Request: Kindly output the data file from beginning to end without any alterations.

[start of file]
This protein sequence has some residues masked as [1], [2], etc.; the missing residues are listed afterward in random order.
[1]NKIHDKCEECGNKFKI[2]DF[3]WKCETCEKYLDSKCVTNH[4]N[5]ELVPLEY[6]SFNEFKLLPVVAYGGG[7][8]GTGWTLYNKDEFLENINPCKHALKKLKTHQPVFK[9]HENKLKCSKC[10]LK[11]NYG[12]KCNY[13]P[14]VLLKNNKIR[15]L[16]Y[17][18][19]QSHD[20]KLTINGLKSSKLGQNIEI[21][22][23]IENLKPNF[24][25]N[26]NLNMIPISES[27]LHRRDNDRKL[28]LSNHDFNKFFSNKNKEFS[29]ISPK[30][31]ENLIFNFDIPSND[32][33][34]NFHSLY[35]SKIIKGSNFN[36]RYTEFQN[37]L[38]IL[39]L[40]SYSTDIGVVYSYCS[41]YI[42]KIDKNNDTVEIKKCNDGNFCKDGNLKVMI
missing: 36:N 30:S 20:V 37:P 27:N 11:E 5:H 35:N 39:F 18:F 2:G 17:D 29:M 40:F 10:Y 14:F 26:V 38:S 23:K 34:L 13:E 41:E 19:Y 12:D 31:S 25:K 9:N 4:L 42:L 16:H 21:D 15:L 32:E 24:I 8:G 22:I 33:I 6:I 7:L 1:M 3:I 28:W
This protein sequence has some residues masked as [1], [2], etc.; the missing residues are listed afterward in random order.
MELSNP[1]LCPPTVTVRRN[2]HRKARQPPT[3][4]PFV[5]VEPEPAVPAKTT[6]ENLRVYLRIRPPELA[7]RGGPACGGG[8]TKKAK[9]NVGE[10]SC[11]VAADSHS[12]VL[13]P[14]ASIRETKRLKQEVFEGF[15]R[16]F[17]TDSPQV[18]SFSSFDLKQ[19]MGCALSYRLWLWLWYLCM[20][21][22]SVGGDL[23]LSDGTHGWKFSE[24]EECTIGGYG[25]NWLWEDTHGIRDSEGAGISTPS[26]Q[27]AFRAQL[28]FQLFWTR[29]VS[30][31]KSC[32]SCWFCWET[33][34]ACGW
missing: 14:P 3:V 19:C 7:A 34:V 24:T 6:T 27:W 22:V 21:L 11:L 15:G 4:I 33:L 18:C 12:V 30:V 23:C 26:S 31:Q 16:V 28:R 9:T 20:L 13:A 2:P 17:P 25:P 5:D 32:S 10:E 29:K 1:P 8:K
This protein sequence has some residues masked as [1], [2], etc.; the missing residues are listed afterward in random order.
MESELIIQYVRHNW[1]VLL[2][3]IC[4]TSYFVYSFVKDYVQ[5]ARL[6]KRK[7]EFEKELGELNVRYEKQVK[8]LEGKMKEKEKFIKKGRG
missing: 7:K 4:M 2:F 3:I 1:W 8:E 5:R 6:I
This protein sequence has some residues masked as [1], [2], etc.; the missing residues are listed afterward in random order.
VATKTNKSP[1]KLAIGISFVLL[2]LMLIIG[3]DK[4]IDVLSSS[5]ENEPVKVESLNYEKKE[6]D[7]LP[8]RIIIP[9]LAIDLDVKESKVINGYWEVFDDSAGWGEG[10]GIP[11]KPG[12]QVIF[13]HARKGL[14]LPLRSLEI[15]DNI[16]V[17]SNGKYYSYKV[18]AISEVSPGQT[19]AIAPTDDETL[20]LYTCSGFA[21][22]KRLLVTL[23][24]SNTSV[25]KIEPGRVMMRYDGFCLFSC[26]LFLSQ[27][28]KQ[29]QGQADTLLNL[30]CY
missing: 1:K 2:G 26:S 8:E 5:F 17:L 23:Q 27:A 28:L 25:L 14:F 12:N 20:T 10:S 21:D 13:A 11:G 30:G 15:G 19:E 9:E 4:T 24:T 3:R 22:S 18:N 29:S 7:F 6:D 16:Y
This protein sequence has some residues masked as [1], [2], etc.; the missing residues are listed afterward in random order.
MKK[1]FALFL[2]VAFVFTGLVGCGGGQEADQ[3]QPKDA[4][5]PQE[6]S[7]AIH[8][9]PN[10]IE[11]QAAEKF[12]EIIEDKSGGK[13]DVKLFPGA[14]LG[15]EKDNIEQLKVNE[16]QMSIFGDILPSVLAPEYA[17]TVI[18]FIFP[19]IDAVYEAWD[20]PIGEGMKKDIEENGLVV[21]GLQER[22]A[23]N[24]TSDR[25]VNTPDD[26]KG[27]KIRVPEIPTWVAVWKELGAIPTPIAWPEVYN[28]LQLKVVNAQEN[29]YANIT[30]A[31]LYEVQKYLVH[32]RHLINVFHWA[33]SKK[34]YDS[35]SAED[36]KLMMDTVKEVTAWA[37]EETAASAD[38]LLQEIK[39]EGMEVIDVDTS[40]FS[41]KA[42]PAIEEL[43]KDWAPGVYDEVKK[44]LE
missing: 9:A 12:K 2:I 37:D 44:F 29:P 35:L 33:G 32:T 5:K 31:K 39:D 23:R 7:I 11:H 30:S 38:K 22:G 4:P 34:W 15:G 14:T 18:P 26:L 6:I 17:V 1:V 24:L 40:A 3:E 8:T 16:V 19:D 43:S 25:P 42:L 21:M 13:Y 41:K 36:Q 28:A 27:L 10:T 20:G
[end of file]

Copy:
This protein sequence has some residues masked as [1], [2], etc.; the missing residues are listed afterward in random order.
[1]NKIHDKCEECGNKFKI[2]DF[3]WKCETCEKYLDSKCVTNH[4]N[5]ELVPLEY[6]SFNEFKLLPVVAYGGG[7][8]GTGWTLYNKDEFLENINPCKHALKKLKTHQPVFK[9]HENKLKCSKC[10]LK[11]NYG[12]KCNY[13]P[14]VLLKNNKIR[15]L[16]Y[17][18][19]QSHD[20]KLTINGLKSSKLGQNIEI[21][22][23]IENLKPNF[24][25]N[26]NLNMIPISES[27]LHRRDNDRKL[28]LSNHDFNKFFSNKNKEFS[29]ISPK[30][31]ENLIFNFDIPSND[32][33][34]NFHSLY[35]SKIIKGSNFN[36]RYTEFQN[37]L[38]IL[39]L[40]SYSTDIGVVYSYCS[41]YI[42]KIDKNNDTVEIKKCNDGNFCKDGNLKVMI
missing: 36:N 30:S 20:V 37:P 27:N 11:E 5:H 35:N 39:F 18:F 2:G 17:D 29:M 40:F 10:Y 14:F 26:V 38:S 23:K 34:L 13:E 41:E 19:Y 12:D 31:S 25:K 9:N 4:L 42:L 16:H 21:D 15:L 32:E 24:I 8:G 22:I 33:I 6:I 7:L 1:M 3:I 28:W
This protein sequence has some residues masked as [1], [2], etc.; the missing residues are listed afterward in random order.
MELSNP[1]LCPPTVTVRRN[2]HRKARQPPT[3][4]PFV[5]VEPEPAVPAKTT[6]ENLRVYLRIRPPELA[7]RGGPACGGG[8]TKKAK[9]NVGE[10]SC[11]VAADSHS[12]VL[13]P[14]ASIRETKRLKQEVFEGF[15]R[16]F[17]TDSPQV[18]SFSSFDLKQ[19]MGCALSYRLWLWLWYLCM[20][21][22]SVGGDL[23]LSDGTHGWKFSE[24]EECTIGGYG[25]NWLWEDTHGIRDSEGAGISTPS[26]Q[27]AFRAQL[28]FQLFWTR[29]VS[30][31]KSC[32]SCWFCWET[33][34]ACGW
missing: 14:P 3:V 19:C 7:A 34:V 24:T 6:T 27:W 22:V 21:L 11:L 15:G 4:I 33:L 18:C 12:V 30:V 23:C 26:S 31:Q 16:V 28:R 9:T 20:L 13:A 2:P 17:P 25:P 5:D 32:S 10:E 29:K 1:P 8:K
This protein sequence has some residues masked as [1], [2], etc.; the missing residues are listed afterward in random order.
MESELIIQYVRHNW[1]VLL[2][3]IC[4]TSYFVYSFVKDYVQ[5]ARL[6]KRK[7]EFEKELGELNVRYEKQVK[8]LEGKMKEKEKFIKKGRG
missing: 7:K 4:M 2:F 3:I 1:W 8:E 5:R 6:I
This protein sequence has some residues masked as [1], [2], etc.; the missing residues are listed afterward in random order.
VATKTNKSP[1]KLAIGISFVLL[2]LMLIIG[3]DK[4]IDVLSSS[5]ENEPVKVESLNYEKKE[6]D[7]LP[8]RIIIP[9]LAIDLDVKESKVINGYWEVFDDSAGWGEG[10]GIP[11]KPG[12]QVIF[13]HARKGL[14]LPLRSLEI[15]DNI[16]V[17]SNGKYYSYKV[18]AISEVSPGQT[19]AIAPTDDETL[20]LYTCSGFA[21][22]KRLLVTL[23][24]SNTSV[25]KIEPGRVMMRYDGFCLFSC[26]LFLSQ[27][28]KQ[29]QGQADTLLNL[30]CY
missing: 1:K 2:G 26:S 8:E 5:F 17:L 23:Q 27:A 28:L 25:L 14:F 12:N 20:T 10:S 21:D 13:A 11:G 30:G 15:G 19:E 9:E 4:T 24:T 3:R 22:S 18:N 29:S 7:F 6:D 16:Y
This protein sequence has some residues masked as [1], [2], etc.; the missing residues are listed afterward in random order.
MKK[1]FALFL[2]VAFVFTGLVGCGGGQEADQ[3]QPKDA[4][5]PQE[6]S[7]AIH[8][9]PN[10]IE[11]QAAEKF[12]EIIEDKSGGK[13]DVKLFPGA[14]LG[15]EKDNIEQLKVNE[16]QMSIFGDILPSVLAPEYA[17]TVI[18]FIFP[19]IDAVYEAWD[20]PIGEGMKKDIEENGLVV[21]GLQER[22]A[23]N[24]TSDR[25]VNTPDD[26]KG[27]KIRVPEIPTWVAVWKELGAIPTPIAWPEVYN[28]LQLKVVNAQEN[29]YANIT[30]A[31]LYEVQKYLVH[32]RHLINVFHWA[33]SKK[34]YDS[35]SAED[36]KLMMDTVKEVTAWA[37]EETAASAD[38]LLQEIK[39]EGMEVIDVDTS[40]FS[41]KA[42]PAIEEL[43]KDWAPGVYDEVKK[44]LE
missing: 9:A 12:K 2:I 37:D 44:F 29:P 35:L 33:G 32:T 5:K 31:K 39:D 23:R 7:I 11:H 30:S 38:K 22:G 4:P 34:W 15:G 14:T 18:P 26:L 6:I 17:V 1:V 24:L 40:A 3:E 8:T 16:V 19:D 43:S 25:P 42:L 21:M 13:Y 41:K 36:Q 28:A 27:L 10:T 20:G